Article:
Burmese Buddha Statues – Buddhist Iconography – Handicrafts
We are sellers of unique, rare, one-of-a-kind Burmese Buddha Statues, Buddhist Iconography and Handicrafts, based in Brisbane, Australia. Our collection includes Alabaster, marble, bronze, and hollow lacquer Buddha statues as well as some rare Buddhist iconography, antique Burmese handicrafts, antique Burmese Pali Buddhist palm leaf Manuscripts and gilded Kammavasa, and other Buddhist-related items originating from various parts of South East Asia.
Due to the high rate of Phishing and crank calls we do not provide our phone number on our site, however, we are happy to give these details to anyone with genuine and sincere inquiries through our contact page.
Antique Burmese Alabaster & Marble Buddha Statues
Our unique collection of Burmese Alabaster and marble Buddha Statues are examples of the artistic creativity of the Burmese artisan. Many of our most beautiful statues are made from alabaster, renowned for their distinctive characteristics and visual allure and a favoured mineral in the realms of art and architecture for hundreds of years the world over.
Alabaster is a fine-grained white or lightly tinted variety of gypsum, a pliable sulfate mineral consisting of calcium sulfate dihydrate, whereas marble is a metamorphic stone formed by subjecting limestone to heat or pressure.
Antique Burmese Wooden Buddha Statues
Burmese Wooden Buddha statues are among the most beautiful in the world. Teakwood has traditionally been used in sculpting Buddha statues, especially by the Shan people, one of the largest ethnic groups in the country and occupying the largest state in Myanmar (Shan State).
Many of our wood Buddha statues are antique, dating back to the Mandalay Period (1853-1885), Post Mandalay (1895-1948), or Ava style (18th-19th century) with a few older statues from Arakan in Rakhine State.
Antique Burmese Bronze Buddha Statues
Pantin is the art of bronze casting in Myanmar, which has a long history dating back to the Bronze Age. The first known casting of bronze Buddha statues dates back to the Pyu period followed by the Pagan, Ava, Shan and Konbaung dynasties. Each period has its distinctive style and influence.
The art of bronze casting is one of the ten forms of traditional arts and crafts in Myanmar, known as pan se myo (Ten Flowers). Apart from Buddha statues the Myanmar bronze casters use a mix of metals for various items such as gongs, bowls for monks, weights, copper pots, cup bowls, cymbals, and bells. Many of these items are used for religious, cultural and decorative purposes as well as tourism.
Burmese Hollow Lacquer Buddha Statues
Hollow lacquer Buddha statues are a traditional art form in Myanmar, especially among the Shan people. They are lightweight and portable. They are made by applying layers of lacquer sap mixed with cloth and sawdust over a clay core, which is then removed to create a hollow figure.
The Hollow lacquer-type Buddha statues are often gilded and decorated with glass mosaics and thayo lacquer floral decoration. Due to the intensive labour and length of time it took to make these lightweight Buddha statues they are considered rare and valuable, Some of the most famous examples of this technique can be found in the Inthein area near Inle Lake, where there are hundreds of ancient Buddha statues dating back to the 18th century. Production of Hollow Lacquer Buddha statues ceased at the turn of the 20th century, today some are being made using modern techniques, which are not so labour-intensive.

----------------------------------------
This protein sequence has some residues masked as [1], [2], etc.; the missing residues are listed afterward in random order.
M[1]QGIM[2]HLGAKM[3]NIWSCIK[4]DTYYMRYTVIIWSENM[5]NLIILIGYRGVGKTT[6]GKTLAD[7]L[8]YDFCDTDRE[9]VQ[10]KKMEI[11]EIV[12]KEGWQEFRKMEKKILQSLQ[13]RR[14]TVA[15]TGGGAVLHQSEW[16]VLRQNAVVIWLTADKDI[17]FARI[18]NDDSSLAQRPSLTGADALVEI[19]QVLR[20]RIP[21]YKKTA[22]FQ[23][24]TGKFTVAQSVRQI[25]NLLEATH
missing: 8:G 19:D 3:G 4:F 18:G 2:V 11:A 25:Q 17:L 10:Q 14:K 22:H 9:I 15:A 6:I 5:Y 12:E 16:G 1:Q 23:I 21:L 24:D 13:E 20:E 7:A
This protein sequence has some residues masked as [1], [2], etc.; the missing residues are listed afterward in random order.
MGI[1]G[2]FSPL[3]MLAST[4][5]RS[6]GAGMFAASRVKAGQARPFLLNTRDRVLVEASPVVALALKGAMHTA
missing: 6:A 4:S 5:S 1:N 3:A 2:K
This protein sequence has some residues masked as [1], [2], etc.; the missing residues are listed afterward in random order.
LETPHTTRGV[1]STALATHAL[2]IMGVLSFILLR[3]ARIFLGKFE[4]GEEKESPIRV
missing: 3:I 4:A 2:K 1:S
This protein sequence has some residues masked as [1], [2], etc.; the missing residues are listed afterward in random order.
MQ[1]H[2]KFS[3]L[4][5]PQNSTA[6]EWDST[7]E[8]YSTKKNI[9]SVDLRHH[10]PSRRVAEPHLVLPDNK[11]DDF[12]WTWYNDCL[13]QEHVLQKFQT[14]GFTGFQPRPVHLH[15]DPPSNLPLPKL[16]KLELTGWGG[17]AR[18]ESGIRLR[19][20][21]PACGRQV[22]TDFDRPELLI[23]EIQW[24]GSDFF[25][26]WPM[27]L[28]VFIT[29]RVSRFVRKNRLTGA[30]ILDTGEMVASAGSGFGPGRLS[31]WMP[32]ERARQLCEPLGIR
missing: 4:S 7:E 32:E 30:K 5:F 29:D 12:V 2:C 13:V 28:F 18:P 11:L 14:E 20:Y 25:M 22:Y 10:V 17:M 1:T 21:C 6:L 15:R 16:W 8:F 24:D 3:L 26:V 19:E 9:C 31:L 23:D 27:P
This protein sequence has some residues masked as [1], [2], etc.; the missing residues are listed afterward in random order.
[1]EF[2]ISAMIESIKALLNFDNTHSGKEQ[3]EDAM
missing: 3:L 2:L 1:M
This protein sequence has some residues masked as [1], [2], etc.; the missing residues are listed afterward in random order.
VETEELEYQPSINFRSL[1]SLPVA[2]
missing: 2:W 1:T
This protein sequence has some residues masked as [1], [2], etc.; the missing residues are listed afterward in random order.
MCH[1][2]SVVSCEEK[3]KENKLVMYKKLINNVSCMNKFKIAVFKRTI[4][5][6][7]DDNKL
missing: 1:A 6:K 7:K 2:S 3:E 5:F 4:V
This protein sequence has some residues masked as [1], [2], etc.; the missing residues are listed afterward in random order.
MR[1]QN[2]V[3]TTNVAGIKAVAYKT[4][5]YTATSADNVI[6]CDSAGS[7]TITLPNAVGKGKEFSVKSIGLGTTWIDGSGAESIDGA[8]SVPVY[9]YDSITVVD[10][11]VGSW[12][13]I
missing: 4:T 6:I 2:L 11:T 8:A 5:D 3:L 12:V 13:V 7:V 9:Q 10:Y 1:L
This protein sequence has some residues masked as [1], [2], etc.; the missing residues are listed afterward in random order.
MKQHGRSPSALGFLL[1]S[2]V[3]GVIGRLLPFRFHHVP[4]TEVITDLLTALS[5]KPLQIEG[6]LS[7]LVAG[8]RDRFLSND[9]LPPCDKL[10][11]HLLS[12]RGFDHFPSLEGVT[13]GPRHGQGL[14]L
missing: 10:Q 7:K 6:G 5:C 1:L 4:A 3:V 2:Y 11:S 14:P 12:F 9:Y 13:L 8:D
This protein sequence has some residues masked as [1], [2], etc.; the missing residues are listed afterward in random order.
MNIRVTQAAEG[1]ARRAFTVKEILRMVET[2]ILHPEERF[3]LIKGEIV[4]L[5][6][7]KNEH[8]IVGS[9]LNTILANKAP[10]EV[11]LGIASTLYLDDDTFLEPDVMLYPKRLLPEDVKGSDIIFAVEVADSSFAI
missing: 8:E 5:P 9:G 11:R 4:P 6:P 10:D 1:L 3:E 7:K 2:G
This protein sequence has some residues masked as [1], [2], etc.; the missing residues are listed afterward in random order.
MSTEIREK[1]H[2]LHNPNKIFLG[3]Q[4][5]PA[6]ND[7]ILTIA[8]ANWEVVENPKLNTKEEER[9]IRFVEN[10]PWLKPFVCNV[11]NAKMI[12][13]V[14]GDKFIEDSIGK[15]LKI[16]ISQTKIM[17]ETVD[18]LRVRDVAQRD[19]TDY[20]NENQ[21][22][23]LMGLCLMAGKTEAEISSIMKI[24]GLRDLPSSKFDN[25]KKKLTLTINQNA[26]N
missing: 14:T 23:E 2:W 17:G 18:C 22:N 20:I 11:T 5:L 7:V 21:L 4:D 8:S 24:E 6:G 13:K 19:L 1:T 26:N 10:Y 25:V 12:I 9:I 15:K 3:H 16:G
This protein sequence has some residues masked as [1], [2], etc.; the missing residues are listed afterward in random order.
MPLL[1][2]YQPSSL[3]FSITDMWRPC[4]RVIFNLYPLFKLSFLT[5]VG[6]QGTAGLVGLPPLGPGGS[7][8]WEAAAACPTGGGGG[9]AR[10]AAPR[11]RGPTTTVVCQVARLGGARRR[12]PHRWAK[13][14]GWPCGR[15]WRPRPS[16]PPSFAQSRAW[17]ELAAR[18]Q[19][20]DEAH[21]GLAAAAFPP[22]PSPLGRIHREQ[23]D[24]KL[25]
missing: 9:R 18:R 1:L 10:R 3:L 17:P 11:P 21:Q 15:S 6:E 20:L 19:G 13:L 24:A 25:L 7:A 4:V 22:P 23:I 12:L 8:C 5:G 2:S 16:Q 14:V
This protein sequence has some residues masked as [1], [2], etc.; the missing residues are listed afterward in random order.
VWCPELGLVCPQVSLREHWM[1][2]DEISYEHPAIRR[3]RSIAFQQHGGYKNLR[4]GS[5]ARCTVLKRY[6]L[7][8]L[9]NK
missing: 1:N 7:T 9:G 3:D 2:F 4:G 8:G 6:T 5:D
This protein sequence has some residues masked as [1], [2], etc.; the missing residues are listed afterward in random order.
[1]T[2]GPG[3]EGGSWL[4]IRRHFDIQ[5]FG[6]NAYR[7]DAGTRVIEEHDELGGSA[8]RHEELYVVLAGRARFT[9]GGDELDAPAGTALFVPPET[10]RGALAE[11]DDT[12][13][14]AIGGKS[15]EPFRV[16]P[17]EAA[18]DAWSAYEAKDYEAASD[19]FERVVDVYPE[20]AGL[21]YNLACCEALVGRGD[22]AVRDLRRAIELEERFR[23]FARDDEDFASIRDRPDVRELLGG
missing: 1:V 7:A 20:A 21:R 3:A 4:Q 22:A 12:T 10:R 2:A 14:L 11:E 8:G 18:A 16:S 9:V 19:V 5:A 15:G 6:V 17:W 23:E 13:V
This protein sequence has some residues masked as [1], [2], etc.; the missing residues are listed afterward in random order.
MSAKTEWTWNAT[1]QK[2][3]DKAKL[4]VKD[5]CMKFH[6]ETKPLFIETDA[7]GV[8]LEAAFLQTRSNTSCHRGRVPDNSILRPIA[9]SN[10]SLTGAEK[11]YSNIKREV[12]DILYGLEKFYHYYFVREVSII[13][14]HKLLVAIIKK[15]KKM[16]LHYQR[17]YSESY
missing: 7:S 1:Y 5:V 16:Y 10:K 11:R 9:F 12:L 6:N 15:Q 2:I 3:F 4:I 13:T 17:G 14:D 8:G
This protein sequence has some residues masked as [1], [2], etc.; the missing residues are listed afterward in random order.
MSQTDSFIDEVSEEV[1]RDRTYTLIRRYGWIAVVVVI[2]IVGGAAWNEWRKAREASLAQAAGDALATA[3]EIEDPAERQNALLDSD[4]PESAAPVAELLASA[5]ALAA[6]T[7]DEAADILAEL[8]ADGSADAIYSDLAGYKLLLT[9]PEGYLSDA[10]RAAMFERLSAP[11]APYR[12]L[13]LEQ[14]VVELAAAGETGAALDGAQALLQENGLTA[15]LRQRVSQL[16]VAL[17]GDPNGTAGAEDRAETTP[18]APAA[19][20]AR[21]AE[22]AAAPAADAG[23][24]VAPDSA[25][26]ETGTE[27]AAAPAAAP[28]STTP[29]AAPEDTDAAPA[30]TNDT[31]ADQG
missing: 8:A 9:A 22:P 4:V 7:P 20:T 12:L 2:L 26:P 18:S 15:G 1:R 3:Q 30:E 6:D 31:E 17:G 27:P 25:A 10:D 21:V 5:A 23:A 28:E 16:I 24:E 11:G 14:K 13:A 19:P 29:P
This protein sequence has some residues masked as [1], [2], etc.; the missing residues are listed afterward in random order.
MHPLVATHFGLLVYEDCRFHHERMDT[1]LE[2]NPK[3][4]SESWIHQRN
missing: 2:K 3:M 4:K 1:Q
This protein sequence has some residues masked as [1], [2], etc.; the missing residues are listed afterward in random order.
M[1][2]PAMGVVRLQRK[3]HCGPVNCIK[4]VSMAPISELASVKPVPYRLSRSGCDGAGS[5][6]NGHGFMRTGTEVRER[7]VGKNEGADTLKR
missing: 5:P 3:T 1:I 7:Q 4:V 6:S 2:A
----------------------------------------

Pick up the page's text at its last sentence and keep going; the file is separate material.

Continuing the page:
Rare Burmese Buddhist Iconography
One of the most distinctive aspects of Burmese Buddhism is its rare iconography, which reflects the historical and artistic influences of various periods. Some of the rarest and most remarkable examples of Burmese Buddhist iconography are:
- Andagu stone carvings are ancient reliefs that show scenes from the life of the Buddha and his previous incarnations. These carvings date back to the Pagan period 9th to 12th centuries.
- The bronze eight-scene stele is a metal plaque that depicts eight important events in the Buddha’s life, such as his birth, enlightenment, first sermon, and death. This Burmese bronze stele is dated to the Pagan period (11th to 13th centuries CE)., and is one of the few surviving examples of this type of iconography
These extremely rare pieces are valuable sources of information and inspiration for scholars, collectors, and admirers of Buddhist art.
Burmese Handicrafts - Monks - Nats - Deva
Burmese handicrafts are a reflection of the rich and diverse culture of Myanmar, where different ethnic groups have developed their own artistic traditions. Some of the most popular and distinctive handicrafts include lacquerware, wooden Nat carvings, Alters, tapestries, silk weaving, silverware, gemstones, lacquered monks offering bowls, and marionettes.
Handicrafts in Myanmar are made by skilled craftsmen from local materials and frequently feature motifs and patterns inspired by Buddhism, nature, and mythology. Burmese handicrafts are beautiful and unique they are complementary to any style of home decor and are frequently used in religious ceremonies and festivals in Burma.
Antique Buddhist Pali Manuscripts - Kammavaca - Palm Leaf
Burmese Buddhist manuscripts are a rich source of information on the religious and cultural history of Myanmar and its neighbouring regions. They are written on various materials, such as palm leaf, cloth, metal, ivory or paper, and can be decorated with lacquer, gold, silver or glass mosaics.
The most common type of Burmese Buddhist Pali manuscript is the kammavaca and palm leaf, which contains extracts from the monastic code of conduct (Vinaya). Kammavaca manuscripts are usually commissioned by lay people as meritorious gifts for monasteries, especially when a son enters the monkhood.